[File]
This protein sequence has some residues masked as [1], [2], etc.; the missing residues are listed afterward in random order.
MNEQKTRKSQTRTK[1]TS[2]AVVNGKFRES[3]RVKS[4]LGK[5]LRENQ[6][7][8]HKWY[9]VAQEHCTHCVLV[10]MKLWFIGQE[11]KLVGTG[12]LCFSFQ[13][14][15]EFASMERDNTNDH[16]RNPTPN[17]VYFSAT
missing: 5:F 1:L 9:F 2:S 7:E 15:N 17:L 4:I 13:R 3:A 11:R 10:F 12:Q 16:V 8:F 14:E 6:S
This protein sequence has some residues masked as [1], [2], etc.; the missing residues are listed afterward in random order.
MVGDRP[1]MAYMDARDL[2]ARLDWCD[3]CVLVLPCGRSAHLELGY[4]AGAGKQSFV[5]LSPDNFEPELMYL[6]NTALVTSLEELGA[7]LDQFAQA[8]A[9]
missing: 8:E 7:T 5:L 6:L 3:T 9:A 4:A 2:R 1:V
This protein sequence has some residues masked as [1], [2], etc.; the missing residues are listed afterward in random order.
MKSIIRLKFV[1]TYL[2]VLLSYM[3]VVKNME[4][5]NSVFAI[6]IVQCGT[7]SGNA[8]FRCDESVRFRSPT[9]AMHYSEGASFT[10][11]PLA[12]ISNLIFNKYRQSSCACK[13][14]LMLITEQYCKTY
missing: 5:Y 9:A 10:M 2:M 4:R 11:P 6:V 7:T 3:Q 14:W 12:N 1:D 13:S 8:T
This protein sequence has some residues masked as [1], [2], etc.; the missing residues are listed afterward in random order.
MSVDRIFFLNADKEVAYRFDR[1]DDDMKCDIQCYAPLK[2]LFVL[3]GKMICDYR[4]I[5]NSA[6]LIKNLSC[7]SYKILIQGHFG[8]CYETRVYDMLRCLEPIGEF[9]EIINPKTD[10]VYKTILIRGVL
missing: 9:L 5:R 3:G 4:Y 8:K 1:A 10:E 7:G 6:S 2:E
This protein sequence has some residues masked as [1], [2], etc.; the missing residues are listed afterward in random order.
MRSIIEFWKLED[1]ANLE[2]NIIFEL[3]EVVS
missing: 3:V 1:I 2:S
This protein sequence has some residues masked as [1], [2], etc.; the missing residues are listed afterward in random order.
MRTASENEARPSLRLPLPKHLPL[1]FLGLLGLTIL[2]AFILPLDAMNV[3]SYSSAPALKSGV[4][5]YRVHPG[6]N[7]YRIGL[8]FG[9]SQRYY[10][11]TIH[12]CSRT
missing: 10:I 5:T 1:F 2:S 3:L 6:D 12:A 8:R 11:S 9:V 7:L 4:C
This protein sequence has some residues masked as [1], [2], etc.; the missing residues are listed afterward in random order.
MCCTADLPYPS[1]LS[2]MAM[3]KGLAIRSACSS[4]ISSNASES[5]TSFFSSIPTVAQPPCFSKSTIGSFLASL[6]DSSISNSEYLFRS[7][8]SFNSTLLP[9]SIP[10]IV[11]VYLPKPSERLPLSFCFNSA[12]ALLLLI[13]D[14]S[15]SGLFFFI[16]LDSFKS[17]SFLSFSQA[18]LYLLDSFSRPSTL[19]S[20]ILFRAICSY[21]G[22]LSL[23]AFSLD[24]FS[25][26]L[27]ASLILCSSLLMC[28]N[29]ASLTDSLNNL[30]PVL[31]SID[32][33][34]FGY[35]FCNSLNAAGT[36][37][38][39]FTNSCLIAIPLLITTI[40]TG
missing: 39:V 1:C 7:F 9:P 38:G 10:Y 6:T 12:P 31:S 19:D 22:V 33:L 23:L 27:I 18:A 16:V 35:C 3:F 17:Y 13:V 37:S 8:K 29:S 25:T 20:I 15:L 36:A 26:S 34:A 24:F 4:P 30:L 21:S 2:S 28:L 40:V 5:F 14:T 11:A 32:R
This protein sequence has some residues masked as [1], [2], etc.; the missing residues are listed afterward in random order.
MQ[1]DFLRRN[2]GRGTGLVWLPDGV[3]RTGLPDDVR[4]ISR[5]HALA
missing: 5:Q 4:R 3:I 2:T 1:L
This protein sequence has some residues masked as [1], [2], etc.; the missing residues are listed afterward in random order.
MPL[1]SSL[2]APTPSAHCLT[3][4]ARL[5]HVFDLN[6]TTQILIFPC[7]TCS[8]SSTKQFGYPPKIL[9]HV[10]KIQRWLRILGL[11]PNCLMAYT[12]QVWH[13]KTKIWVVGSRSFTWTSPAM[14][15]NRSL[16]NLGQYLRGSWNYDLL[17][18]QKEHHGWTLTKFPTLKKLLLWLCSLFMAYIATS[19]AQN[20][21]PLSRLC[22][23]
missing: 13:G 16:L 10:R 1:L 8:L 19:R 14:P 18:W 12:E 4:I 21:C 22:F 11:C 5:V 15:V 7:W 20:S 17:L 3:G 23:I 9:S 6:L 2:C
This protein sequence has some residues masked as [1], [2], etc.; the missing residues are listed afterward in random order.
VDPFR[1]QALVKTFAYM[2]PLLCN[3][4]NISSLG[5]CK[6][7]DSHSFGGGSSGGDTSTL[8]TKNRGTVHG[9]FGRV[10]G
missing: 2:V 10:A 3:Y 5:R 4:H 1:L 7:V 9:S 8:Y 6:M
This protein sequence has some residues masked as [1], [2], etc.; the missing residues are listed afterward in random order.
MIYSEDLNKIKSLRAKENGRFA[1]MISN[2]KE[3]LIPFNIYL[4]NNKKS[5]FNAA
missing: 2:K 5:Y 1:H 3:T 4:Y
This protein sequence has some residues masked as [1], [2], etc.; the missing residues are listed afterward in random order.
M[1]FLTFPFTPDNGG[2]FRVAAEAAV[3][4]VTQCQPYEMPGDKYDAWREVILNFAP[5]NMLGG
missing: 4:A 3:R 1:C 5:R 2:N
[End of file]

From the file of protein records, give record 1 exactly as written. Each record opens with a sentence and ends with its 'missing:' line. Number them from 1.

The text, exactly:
This protein sequence has some residues masked as [1], [2], etc.; the missing residues are listed afterward in random order.
MNEQKTRKSQTRTK[1]TS[2]AVVNGKFRES[3]RVKS[4]LGK[5]LRENQ[6][7][8]HKWY[9]VAQEHCTHCVLV[10]MKLWFIGQE[11]KLVGTG[12]LCFSFQ[13][14][15]EFASMERDNTNDH[16]RNPTPN[17]VYFSAT
missing: 5:F 1:L 9:F 2:S 7:E 15:N 17:L 4:I 13:R 3:A 11:R 10:F 12:Q 16:V 8:F 14:E 6:S